but she still got the reward of being there to comfort him and letting him do his thing and enjoying a little bit less of something that she might have indulged highly in, in the past. So like they're. So, you know, and, and Taylor's client about the social aspect of, of having a night out with friends. One thing changed everything. So it's, it's amazing. Um, examining those rewards that, that your behaviors might be producing, um, and being able to attach those with some type of routine or trigger that is causing that behavior. Being able to interrupt that cycle and then start to see the trickle effect of what's going to happen. Because overall with all these examples that we've given, you have to rethink what's going on and then replace that reward with are replaced that trigger with a reward that's comparable and what I'm confident that you guys are going to realize and experience is that the reward that you thought was. I'm trying to think of the right way to say this. The word that you thought was propelling your behavior was probably not the reward that you think. So like if you list the rewards, this is why I'm doing this. You're gonna. This is so introspective. You're going to learn so much more about yourself by going, why do I really do what I do? Um, and then next thing you know, you're going to fast forward your life a year later and a year from when you're listening to this podcast. If you start to kind of implement these small changes, you're going to be able to come back and go, wow, I'm not fueled by the same things that I used to be fueled by. And they're probably going to have a new realization of what actually fuels you and what, what gets you excited and what gets you. I'm sticking to the things that serve you. I'm jody, you've mentioned several times that avoidance. Totally. Like saying, I'm not even going to go to the bar anymore and see my friends because I have weight to lose or I'm not going to go get ice cream with my husband or I'm not going to go out to dinner. Avoiding all of those things is not a strategy for sustainable change. Yeah. Taylor, we've talked a lot about that, haven't we? I mean, it's definitely isn't. It's just a total bandaid and, and just not confronting the whole situation in the most beneficial way you can handle it. I think it's, you know, you learn so much more by going into a situation and making an I talk about this with my clients a lot. Making choices that you own, like I will do this or I won't do this. And um, and kind of just taking ownership of that. And that does sometimes take little bit of willpower.

Speaker 2:

And we know that willpower, again is, is an exhaustible resource, but when as you start practicing these things or that one thing and you're focusing your energy on that one thing, that's going to change everything, you can better navigate. And if you vote control a situation just by based on your mindset and owning the choices that you make, you know, Michelle said, I'm going to have an ice cream. I'm just going to have a little bit of an ice cream and you know, tailor your, your client said I'm going to go be social with my friends. I'm just going to do it differently. You know? And those are ownership choices that really it just, it strengthens you. And the more that you practice it, I think that's the thing is practice to this. Changing habits is not going to be this linear, a linear progression of perfection. It's just not. And so allowing yourself to know that you're getting you may make a less than optimal choice, but you learned something from it. You take some feedback and then, and then you move on, you keep, you keep moving and you keep practicing it. Until it becomes second nature and you're going to find the thing that that serves you best, like your example with the eating in the car, Kayleigh, I mean you had to kind of work your way to the place where you went, I'm done with this, you know, type of thing. So everybody has a different journey with that and that's totally okay. Yeah. I love what you said about when you do make a choice that doesn't serve you. Learning from that. A lot of times they want to skip over it. We want to be like, oh, let's just start over. Let's just pretend it didn't happen so I don't get lost in guilt. Um, but what we really like be in that moment, experienced those feelings. Even if those feelings might start with a little bit of guilt. Let's dig there a little bit. Why do you feel guilty? We do a lot with our clients and we're having our coaching calls about not about experiencing all the emotions that are associated with change and with what's going on. We, a lot of us that's heavy, so a lot of us don't like to work through all those feelings, but it doesn't take that long. What you think is going to be, you know, a total derailment of your mood. Maybe if you talk about how you feel about something, it really isn't. Um, once you get those feelings out and you own them and you identify them, you can move on rather than, than basically being carried like a caboose behind you and then impacting health, the other decisions that you make because ultimately, whatever decision that you make that doesn't serve you food or otherwise, there's going to be something to say, I don't want to do that next time. Okay, great. How can we avoid doing that? And either us as your coach or someone in fit me forever as your accountability partner or something in your circle can go, hey,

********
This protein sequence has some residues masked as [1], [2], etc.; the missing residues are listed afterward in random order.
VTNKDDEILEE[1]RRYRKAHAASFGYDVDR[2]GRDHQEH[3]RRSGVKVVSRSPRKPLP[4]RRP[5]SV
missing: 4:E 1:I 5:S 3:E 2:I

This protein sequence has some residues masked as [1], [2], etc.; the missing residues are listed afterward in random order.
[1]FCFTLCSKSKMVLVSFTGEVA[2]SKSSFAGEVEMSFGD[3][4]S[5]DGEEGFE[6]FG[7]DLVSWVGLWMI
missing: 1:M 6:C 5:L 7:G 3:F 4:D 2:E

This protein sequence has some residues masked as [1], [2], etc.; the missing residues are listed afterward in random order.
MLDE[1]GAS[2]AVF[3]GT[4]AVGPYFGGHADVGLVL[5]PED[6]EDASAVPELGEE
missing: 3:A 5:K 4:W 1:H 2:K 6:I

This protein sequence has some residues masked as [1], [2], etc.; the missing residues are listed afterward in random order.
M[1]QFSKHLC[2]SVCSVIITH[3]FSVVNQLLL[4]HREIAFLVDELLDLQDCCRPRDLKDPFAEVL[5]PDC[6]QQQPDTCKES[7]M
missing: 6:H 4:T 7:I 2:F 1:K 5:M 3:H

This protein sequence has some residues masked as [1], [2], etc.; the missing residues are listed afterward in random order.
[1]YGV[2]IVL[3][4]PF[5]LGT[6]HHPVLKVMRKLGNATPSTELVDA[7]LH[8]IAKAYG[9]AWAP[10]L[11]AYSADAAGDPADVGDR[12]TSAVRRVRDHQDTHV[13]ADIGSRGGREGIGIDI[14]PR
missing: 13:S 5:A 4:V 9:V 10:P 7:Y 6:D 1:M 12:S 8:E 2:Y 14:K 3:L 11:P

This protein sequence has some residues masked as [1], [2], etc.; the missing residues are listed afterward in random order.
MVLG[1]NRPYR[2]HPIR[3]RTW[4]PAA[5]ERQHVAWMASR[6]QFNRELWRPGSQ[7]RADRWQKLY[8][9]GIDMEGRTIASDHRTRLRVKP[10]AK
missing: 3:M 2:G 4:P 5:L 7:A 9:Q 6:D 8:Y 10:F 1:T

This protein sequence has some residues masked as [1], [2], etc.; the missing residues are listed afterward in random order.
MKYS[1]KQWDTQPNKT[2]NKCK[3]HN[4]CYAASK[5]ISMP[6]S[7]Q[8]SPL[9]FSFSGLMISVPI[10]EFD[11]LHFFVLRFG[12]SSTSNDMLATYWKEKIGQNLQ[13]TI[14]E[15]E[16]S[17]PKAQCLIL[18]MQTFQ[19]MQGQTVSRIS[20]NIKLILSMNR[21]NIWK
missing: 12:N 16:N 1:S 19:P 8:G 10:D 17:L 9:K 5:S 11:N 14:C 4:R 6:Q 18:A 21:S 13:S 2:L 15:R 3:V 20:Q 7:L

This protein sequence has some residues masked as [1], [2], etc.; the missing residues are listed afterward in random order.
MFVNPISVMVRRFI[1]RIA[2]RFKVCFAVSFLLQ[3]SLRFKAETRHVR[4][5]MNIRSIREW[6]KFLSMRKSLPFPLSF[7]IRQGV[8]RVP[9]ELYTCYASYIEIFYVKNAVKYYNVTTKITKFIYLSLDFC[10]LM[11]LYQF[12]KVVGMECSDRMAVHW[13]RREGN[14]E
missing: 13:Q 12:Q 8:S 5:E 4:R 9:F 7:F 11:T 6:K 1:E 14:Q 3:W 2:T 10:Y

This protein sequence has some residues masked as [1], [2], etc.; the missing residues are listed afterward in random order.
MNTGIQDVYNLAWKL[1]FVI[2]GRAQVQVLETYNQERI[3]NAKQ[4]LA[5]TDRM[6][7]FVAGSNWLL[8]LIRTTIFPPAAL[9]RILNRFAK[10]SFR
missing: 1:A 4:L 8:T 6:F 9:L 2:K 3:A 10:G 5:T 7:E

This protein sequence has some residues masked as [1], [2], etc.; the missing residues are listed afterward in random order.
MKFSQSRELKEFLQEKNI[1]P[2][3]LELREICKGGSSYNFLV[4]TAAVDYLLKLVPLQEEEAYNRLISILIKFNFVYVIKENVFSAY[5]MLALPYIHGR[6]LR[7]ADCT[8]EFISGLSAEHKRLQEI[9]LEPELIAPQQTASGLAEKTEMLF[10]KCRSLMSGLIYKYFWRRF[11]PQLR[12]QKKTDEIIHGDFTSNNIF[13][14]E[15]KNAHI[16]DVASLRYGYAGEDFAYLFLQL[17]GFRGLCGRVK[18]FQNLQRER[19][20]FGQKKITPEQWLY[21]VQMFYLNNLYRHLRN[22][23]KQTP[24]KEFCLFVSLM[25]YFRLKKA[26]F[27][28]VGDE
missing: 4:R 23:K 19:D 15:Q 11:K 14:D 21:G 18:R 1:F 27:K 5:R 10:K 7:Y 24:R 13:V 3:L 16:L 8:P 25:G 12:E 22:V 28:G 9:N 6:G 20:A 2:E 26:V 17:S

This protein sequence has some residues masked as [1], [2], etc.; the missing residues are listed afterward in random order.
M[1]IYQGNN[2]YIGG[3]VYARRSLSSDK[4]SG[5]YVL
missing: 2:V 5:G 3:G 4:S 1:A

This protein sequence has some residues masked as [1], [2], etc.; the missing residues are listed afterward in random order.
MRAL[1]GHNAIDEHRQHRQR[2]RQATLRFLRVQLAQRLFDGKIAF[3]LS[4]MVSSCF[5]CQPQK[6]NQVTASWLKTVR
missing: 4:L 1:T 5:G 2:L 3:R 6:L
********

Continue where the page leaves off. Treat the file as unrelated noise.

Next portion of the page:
Speaker 3: